Even though the sun was blazing there was no temptation to miss being part of this debate at Coutts last night. After networking, champagne and canapés in Coutts’ delightful Garden Court in the Strand, an impressive panel of women prepared to give their views on what stopped women’s progression through organisations. You will find more about the women’s own achievements in the brief biographies below. First, here are a few of the ideas covered.
Electronic voting was first put to the test on the question, ‘Should boards be required to adhere to compulsory quotas?’ To my shock and dismay 68% voted NO! As the evening progressed we voted on a number of questions. Here are just a couple: Did having children automatically hold women back? The voters said No. The panel said ‘be strategic, have a plan, don’t apologise, find a way to make it work, give solutions not problems’ Pru Leith, who was a brilliant member of the panel, advised ‘faking it’ in various aspects of life. She illustrated how she well she had done this as a Mother by recalling how her son, aged 15 at the time, was reading a newspaper that had a two page spread on her achievements as ‘Businesswoman of the Year’. ‘But none of this is true. You don’t have 500 people working for you?’, he exclaimed. ‘Of course I do’ she replied,’What do you think pays the school fees?’ ‘But you’re always here’, he said. Working Mothers spend so much time worrying about the impact on their children. Being there at the right times is all they need. Were senior people in organisations misogynistic? The voters said a resounding Yes, while the panel added that, in the main, much of this was due to unconscious bias rather than deliberate prejudice. Bless them – they didn’t even know they were doing it? A member of the audience whose first non exec position arose because of Norway’s 40% mandatory quotas ( shall I say that again? 40%, mandatory. Get it? Not 25% and if you don’t mind too much. . .) reported back that, although resistant at first, the men on Norwegian boards were quickly amazed to discover how much women contributed! Towards the end of the evening the original question ‘Should boards be required to adhere to compulsory quotas?’ This time 70% voted YES! Prue Leith commented that in the many situations where she experienced before and after voting she usually despairs at the fact that no-one ever really reconsiders and changes their opinion but that this evening had demonstrated women’s capacity to reflect, learn and be flexible in their thinking – exactly what most organisations needed rather than dyed in the wool traditional approaches.
chaired the panel of impressive women.She regularly presents the BBC’s One, Six and Ten O’clock news bulletins and has fronted many of the BBC’s big events programmes including the Royal Wedding and the Countdown to 2012. She has also presented several documentaries, including The trouble with working women, and Panorama. Sophie joined the BBC as a trainee in 1993 and worked as a producer and reporter, before joining BBC Breakfast in 1997.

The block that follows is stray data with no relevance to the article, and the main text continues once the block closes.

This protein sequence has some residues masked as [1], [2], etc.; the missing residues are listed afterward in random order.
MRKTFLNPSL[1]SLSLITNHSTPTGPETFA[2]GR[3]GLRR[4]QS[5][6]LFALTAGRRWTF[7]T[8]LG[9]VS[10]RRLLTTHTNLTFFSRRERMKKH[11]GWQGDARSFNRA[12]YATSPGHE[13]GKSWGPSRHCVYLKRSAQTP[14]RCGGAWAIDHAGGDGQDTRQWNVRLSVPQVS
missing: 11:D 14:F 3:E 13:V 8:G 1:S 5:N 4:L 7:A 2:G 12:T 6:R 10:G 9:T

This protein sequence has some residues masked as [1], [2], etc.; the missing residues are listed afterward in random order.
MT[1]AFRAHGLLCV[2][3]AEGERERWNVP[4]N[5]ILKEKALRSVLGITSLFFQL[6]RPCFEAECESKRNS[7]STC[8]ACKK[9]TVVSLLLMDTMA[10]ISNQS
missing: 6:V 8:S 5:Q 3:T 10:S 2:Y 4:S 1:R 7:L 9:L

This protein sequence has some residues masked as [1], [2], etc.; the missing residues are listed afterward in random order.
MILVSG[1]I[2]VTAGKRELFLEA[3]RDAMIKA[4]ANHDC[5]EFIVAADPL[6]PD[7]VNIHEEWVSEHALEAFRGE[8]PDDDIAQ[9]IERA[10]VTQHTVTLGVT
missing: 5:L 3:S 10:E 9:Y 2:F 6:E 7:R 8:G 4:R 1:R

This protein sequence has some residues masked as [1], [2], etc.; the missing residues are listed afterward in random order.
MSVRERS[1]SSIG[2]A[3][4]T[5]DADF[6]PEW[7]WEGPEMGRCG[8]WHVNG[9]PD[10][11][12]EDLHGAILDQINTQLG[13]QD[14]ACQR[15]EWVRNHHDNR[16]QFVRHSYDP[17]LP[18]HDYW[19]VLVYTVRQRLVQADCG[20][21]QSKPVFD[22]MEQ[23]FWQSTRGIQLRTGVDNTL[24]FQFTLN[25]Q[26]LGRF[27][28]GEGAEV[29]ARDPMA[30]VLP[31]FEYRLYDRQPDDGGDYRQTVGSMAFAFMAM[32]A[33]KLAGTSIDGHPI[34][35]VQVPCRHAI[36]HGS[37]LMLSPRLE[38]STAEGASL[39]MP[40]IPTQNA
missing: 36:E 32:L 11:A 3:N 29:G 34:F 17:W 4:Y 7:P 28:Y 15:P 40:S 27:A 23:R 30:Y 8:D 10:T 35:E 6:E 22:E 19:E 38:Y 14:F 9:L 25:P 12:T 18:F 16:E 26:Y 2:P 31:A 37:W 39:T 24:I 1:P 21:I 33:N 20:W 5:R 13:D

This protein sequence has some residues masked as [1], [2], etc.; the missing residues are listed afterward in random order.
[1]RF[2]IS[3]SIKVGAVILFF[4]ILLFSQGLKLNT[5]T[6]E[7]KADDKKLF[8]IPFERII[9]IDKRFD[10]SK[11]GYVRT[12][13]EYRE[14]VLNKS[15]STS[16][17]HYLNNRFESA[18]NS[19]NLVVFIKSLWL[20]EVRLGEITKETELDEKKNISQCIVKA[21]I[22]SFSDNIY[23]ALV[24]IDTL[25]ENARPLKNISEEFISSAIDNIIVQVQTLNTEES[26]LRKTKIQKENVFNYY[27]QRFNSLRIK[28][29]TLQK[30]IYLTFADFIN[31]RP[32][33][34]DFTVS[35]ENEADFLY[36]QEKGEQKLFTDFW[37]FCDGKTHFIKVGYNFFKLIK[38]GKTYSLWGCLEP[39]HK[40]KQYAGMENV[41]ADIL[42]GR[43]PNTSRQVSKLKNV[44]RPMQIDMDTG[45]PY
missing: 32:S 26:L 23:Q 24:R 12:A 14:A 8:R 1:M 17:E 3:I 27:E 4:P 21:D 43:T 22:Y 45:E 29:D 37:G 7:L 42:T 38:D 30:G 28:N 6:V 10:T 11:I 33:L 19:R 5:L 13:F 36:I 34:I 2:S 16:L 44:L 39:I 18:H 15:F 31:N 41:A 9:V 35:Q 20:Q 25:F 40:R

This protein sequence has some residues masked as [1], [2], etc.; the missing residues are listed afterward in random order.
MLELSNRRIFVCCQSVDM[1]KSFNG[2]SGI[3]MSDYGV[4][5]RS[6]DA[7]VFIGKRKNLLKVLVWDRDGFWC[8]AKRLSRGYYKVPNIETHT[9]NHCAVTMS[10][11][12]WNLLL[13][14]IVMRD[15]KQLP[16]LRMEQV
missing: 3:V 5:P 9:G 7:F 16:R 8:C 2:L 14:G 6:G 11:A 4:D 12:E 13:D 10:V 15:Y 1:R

Louise has extensive experience across the retail sector. Most recently she was appointed as the executive chairman of Fenn Wright Manson. Prior to this she was CEO of Fat Face where she led the business’s successful growth from 2003 to 2010. Before her role at Fat Face, Louise was Monsoon’s brand director presiding over its successful rebranding and expansion.
Penny has been described as one the UK’s outstanding business leaders. At the age of 33, she became president of Coca-Cola UK and Ireland. Since then Penny has held a number of non-executive director positions including The Body Shop, Vodafone, and Trinity Mirror. In December 2009, she was appointed non-executive director of Morrison’s, the UK grocery chain. She is currently a director of Reuters, Home Retail Group, SEB (banking) in Sweden, Gap Inc USA, and was made a non- executive director for RBS in 2010.
Prue Leith CBE is a restaurateur, caterer, TV cook, broadcaster, and cookery writer. She has also worked as the former director of British Rail, Safeway, Whitbread, Woolworths and Halifax and is currently a non- executive director of Orient Express Hotels Ltd. She has had an active career in charity and not-for-profit businesses, helping to found The British Food Trust.
Kathleen is the co-founder of Bird & Co, who specialise in the training and mentoring of women for the boardroom particularly as non-executive directors. She is currently on the board of four listed companies; Prudential, Great Portland Estates, ARM Holdings, and Trinity Mirror. She is also chairman of the trustees of the Invensys Pension Scheme. Prior to these roles, she worked as a non-executive director for EMI plc and O2, and was also chair of the Bank of England’s Audit Committee.
Allison is a Welsh journalist and author who recently wrote I Don’t Know How She Does It which follows the story of a female finance executive who is the breadwinner for her husband and two children. Her book sold over four million copies and the film adaptation, starring Sarah Jessica Parker and Pierce Brosnan, was released this month.